Carter & Higgins Spring Round Up
Draft Mule & Draft Horse Sale
Wednesday, January 2 • 10 a.m.
P.O. Box 94 40 Two Bump Rd., VC Ranches
Ennis, MT 59729
www.ericksensaddlery.com The worst day packin’ is better than the best day workin’
Russellville Livestock Market, 134 Farmers Drive,
Russellville, KY 42276
Sale Order: All mules to sell first followed by draft horses
Carter & Higgins personally invite you to attend the 10th Annual sale. The demand for quality mules and horses has never been higher than it is today. Our record setting prices show that we not only meet our loyal customer’s expectations; we exceed them. We will have a variety of mule and draft horses coming from our consignors as in previous years, as well as from Amish and Mennonite farms, mostly of which will be young and ready to go. 7% Commission with a $175 cap • $40 No Sale Fee • No feed cost • No yardage • Coggins Test required on all animals • On site Coggins test cost $25 All stock must have halter and lead rope • Free trucking available for pick up or delivery to local Amish & Mennonite farmers • For out of state buyers, order buying is available
In the heart of the largest Amish & Mennonite Community in the south Sale barn will begin accepting animals Jan. 1 at 6 a.m. Lunch stand will be available Local accommodations: Econo Lodge (270)726-2488; Quality Inn (270)725-9771
For more inform
Check out our new look at www.themulestore.com
33 • November 2018
Linden Carter (931)561-4519 anytime Barry Higgins (270)726-0991 anytime Order Buyer John Zook (270)886-4964 cst 8:30-8:45 a.m. Mules and More Magazine
Canadian Donkey and Mule Association
Canadaâ€™s only national registry and association for donkeys and mules. Our quarterly magazine, Canadian Donkey and Mule News, is included with membership and offers news and information for longear enthusiasts across North America and worldwide. Editor: Jackie Dunham Email: email@example.com
Annual membership in Canadian funds: Canada: $45 (family $55) USA & foreign: $55 For memberships, send international money order in Canadian funds to
Canadian Livestock Corporation, 2417 Holly Lane, Ottawa, ON K1V 0M7, Canada
Subscriptions now available! (no member benefits) $35 to Canadian addresses, $47 to US addresses.
Order subscriptions on our website at: www.donkeyandmule.com
34 â€˘ November 2018
Mules and More Magazine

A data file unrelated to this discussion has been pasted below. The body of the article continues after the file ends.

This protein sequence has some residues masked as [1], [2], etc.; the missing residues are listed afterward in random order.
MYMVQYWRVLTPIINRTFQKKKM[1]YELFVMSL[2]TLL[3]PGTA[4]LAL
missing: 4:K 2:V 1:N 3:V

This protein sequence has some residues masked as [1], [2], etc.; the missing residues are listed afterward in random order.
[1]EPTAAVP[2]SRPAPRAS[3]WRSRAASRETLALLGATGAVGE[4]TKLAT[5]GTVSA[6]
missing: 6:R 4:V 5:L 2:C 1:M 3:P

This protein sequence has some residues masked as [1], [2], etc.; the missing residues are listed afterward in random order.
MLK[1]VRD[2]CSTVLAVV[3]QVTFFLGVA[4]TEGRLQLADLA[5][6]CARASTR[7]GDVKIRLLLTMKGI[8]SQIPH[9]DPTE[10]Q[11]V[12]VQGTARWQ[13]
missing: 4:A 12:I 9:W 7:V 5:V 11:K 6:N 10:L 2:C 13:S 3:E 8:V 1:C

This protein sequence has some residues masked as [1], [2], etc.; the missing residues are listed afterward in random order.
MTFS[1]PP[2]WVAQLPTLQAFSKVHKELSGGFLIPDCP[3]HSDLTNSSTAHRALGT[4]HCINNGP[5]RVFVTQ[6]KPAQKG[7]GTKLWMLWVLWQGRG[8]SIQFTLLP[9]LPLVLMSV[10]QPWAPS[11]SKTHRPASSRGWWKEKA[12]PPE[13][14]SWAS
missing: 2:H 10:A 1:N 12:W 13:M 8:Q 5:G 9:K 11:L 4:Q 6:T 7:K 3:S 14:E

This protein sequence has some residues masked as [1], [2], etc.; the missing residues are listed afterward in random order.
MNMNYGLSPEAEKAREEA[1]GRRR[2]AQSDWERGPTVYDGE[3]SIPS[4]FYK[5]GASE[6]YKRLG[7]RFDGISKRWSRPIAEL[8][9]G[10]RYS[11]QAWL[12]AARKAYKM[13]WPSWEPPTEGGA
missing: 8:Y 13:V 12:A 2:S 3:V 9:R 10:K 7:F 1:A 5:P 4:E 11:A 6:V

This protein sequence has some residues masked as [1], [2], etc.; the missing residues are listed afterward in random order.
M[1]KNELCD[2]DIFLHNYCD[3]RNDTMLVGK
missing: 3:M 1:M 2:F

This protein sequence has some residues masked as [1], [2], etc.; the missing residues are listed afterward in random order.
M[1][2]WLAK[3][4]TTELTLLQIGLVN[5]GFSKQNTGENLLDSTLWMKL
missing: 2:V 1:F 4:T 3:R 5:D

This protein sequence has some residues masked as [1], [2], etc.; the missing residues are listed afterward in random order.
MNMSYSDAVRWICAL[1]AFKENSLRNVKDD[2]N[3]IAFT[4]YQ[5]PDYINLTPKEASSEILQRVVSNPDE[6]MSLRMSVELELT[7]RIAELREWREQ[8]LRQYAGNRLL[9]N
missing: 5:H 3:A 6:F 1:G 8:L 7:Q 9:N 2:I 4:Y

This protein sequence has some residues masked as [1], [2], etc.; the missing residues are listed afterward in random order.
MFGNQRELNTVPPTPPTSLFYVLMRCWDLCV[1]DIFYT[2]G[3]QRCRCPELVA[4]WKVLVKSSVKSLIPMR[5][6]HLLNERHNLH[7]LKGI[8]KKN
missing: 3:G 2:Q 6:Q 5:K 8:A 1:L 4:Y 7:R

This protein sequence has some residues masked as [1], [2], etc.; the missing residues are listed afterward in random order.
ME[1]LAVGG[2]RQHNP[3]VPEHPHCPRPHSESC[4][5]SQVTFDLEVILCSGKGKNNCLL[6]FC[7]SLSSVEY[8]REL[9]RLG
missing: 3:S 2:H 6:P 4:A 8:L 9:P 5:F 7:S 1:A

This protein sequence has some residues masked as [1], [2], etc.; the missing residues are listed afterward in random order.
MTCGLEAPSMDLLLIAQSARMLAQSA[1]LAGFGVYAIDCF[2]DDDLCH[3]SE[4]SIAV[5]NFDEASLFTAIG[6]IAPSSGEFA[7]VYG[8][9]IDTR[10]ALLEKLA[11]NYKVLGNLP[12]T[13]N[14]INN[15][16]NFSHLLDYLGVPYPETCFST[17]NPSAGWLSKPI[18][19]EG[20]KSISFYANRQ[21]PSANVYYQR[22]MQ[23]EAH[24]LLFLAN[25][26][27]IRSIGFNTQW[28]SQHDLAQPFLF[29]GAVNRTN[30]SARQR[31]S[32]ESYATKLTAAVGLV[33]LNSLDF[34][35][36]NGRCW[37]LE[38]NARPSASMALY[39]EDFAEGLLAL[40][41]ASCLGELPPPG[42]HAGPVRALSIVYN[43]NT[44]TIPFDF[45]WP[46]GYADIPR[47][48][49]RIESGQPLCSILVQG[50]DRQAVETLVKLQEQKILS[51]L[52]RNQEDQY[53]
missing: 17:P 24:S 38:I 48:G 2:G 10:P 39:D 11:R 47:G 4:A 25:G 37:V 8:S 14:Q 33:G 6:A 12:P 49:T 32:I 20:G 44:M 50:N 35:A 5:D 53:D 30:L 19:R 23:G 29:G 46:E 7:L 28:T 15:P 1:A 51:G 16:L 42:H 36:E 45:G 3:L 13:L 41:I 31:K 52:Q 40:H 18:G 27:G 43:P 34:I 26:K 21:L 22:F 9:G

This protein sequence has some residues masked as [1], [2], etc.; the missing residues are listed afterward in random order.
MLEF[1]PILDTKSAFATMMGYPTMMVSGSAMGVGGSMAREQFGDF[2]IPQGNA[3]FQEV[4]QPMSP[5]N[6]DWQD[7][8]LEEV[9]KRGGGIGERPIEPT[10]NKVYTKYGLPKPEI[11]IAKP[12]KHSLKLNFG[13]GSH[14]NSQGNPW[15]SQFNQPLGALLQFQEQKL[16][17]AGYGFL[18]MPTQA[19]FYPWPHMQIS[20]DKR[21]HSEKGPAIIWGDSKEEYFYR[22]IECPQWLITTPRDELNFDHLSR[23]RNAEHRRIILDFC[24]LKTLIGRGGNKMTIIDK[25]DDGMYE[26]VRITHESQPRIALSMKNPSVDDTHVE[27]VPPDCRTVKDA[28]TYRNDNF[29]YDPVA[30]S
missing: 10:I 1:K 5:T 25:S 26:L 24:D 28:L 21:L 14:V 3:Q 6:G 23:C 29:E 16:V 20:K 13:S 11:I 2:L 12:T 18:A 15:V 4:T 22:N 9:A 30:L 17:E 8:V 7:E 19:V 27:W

By the time I realized the paddock I'd created in October 2017 for my mule, Tyrone, was less than adequate, it was too late. The rainy season in northern California had begun and was well under way in December and January, but the unusually dry, warm weather we had in February had hardened most of the deep mud in the 2,000-square-foot paddock and turned it into a rutted mess. The run-in shelter and adjacent hay/tack barn sat on six inches of compacted road base, which we'd sloped slightly for drainage purposes, but our efforts were woefully inadequate. Rainwater had accumulated in front of the structures since both sat at the low end of a grade, resulting in a fetid, standing pool of water and muck with nowhere to go. To make matters worse, Tyrone suddenly began exhibiting some lameness -- what would eventually be diagnosed as a stifle injury -- likely the result of his having taken a bad step in the uneven, hardened mud. I knew we had to do something drastic to remediate the situation and create a healthier, safer environment for the poor guy.
Tyrone, standing in a fetid pool of water and muck
My Mud Management Odyssey (or “How I Built the Taj Mule Hall”) by Sarah Bulgatz
35 • November 2018
My online search for "mud management" solutions yielded several potential options (including selling our property and moving elsewhere), but what seemed most feasible was installing a system of flexible plastic panels consisting of cells that would be filled with crushed gravel and compacted to form a base of decent footing. A neighbor had created some beautiful footing for his arena using a product called TrueGrid, which consisted of rigid cellular panels; I would ultimately decide on a comparable product called LightHoof, whose distinguishing feature was more flexible panels. The price seemed comparable for both products, but the flexibility of the LightHoof product seemed to be a better fit for the unevenness and slope of my paddock. However, before we installed the LightHoof, we knew we had to create some better drainage to eliminate the problem of standing water. We consulted with a local excavation and construction contractor, Dan Joyce of Petaluma, whom we had used before for a couple of other projects on our property, and together we put together a plan to get the work done. Unfortunately, however, it would have to wait until the rainy season ended and the ground dried out -- so we set our sights on April, a long two months off. In the meantime, I moved Tyrone into another makeshift paddock on higher Mules and More Magazine